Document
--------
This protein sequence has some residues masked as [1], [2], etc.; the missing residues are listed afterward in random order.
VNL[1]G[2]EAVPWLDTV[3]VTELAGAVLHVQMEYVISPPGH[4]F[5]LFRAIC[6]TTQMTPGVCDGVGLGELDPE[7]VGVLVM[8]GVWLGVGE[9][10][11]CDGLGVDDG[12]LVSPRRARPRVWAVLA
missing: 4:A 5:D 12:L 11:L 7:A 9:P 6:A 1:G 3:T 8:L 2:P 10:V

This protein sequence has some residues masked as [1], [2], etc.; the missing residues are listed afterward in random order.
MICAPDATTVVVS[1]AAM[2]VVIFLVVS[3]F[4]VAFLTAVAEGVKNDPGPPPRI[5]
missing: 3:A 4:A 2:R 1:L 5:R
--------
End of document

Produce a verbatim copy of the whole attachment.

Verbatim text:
This protein sequence has some residues masked as [1], [2], etc.; the missing residues are listed afterward in random order.
VNL[1]G[2]EAVPWLDTV[3]VTELAGAVLHVQMEYVISPPGH[4]F[5]LFRAIC[6]TTQMTPGVCDGVGLGELDPE[7]VGVLVM[8]GVWLGVGE[9][10][11]CDGLGVDDG[12]LVSPRRARPRVWAVLA
missing: 4:A 5:D 12:L 11:L 7:A 9:P 6:A 1:G 3:T 8:L 2:P 10:V

This protein sequence has some residues masked as [1], [2], etc.; the missing residues are listed afterward in random order.
MICAPDATTVVVS[1]AAM[2]VVIFLVVS[3]F[4]VAFLTAVAEGVKNDPGPPPRI[5]
missing: 3:A 4:A 2:R 1:L 5:R